KARACHI: Pakistan’s imposition of new tax regulations has made imported high-end mobile phones around 30 percent costlier, but record local assembling has largely absorbed the impact, dealers and manufacturers said on Tuesday.
Pakistan recently imposed a uniform 17 percent sales tax on around 150 items, including imported mobile phones, to meet one of the conditions of the International Monetary Fund (IMF) for the revival of the stalled $6 billion loan program.
Apart from imposing 17 percent sales tax, the government also increased the fixed tax rate on the import of mobile phones valued more than $200.
Imported phones valued between $200 and $350 will now be subject to Rs14,661 fixed tax and 17 percent sales tax, while handsets costing above $500 would be subject to Rs37,007 fixed duty and 17 percent sales tax, according to the Federal Board of Revenue (FBR).
The fixed tax is slightly less for those who purchase phones on passports within 60 days of their arrival in Pakistan.
“The phone (iPhone 11 pro max) that was available for around Rs165,000 will now be available for around Rs230,000 after adding fixed tax and 17% sales tax,” Shahzad Ahmed, a mobile phone dealer at the Saddar mobile market in Karachi, told Arab News.
Mobile phone dealers said the budgetary impact on consumers was minimal as such high-end mobile phone penetration was very low in the country.
“Due to the availability of local alternatives for buyers, the sales impact is negligible as only high-end mobile phone prices have been increased, which are being used by quite a few consumers,” said Malik Khalid Iqbal, chairman of the All Pakistan Mobile Dealers' Association.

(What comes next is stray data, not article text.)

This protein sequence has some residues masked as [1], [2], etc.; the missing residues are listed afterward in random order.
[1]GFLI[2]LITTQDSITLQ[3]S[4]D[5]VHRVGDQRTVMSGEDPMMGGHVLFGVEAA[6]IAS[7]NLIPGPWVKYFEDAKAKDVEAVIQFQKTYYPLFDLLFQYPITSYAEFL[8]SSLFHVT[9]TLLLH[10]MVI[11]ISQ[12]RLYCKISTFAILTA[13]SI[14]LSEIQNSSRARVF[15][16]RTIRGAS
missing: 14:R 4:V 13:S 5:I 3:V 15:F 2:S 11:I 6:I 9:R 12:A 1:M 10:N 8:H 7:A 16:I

But the dealers resented sudden imposition of higher duty and tax, calling on the government to revisit the decision.
“They should have given time but it was implemented without that,” Rizwan Irfan, president of the Karachi Electronic Appliances Dealers’ Association, told Arab News.
“Many dealers who have booked phones and consignments that are in transition will become costlier and may not fetch the right price, so the government should revisit its decision.”
For the first time, Pakistan has surpassed imports and achieved self-reliance in local assembling of mobile phones of almost all major brands except iPhone.
The South Asian country manufactured 24.66 million mobile phones in 2021, compared to the import of 10.26 million, according to the Pakistan Telecommunication Authority (PTA). In 2020, the country imported 24.51 million phones, compared to locally manufactured 13.05 million.
“After the start of Samsung's production, 80% of all mobile phones are being assembled in Pakistan,” Aamir Allawala, senior vice-chairman of Pakistan Mobile Phone Manufacturers’ Association (PMPMA), told Arab News.
“This will go up to 90 percent, when Xiaomi starts local production in March.”
Manufacturers said tax on locally assembled phones was quite nominal as compared to the imported high-end devices.
“On locally assembled phones below $100, the tax rate is only Rs20 per unit,” Allawala said. “Tax on phones costing between $100 and $200 is only Rs420 a unit. The sales tax and excise levy is little higher for the phones valued above $200, but definitely below 10% of total tax incidence.”
Tax on locally assembled phones ranging between $350 and $500 is Rs13,210 and Rs26,380 for devices valued above $500, according to dealers and manufacturers.
They said since 80% phones were being locally produced, there was no impact for buyers in terms of pricing.
“On the other hand, iPhones and high-end Galaxy phones that are still not assembled locally have to face a price hike. This is very logical and fair in my opinion,” Allawala said.
He ruled out the possibility of iPhone assembling in Pakistan, saying, “Only 10,000-15,000 iPhones are imported every month and at this volume, I don’t think local assembling is possible. iPhone will be manufactured only when its export would be made possible and for that, Pakistan’s ecosystem is at a nascent stage.”
Mobile phone manufacturing became possible in Pakistan only after the launch of Device Identification Registration and Blocking System (DIRBS) in 2018. The system is designed to identify non-compliant devices operating on local mobile networks.
The country is still paying high bills for the import of mobile phones. It recorded mobile phone imports worth $2 billion in the last fiscal year, while these imports crossed $1 billion mark from July till December this fiscal year, according to data released by the Pakistan Bureau of Statistics.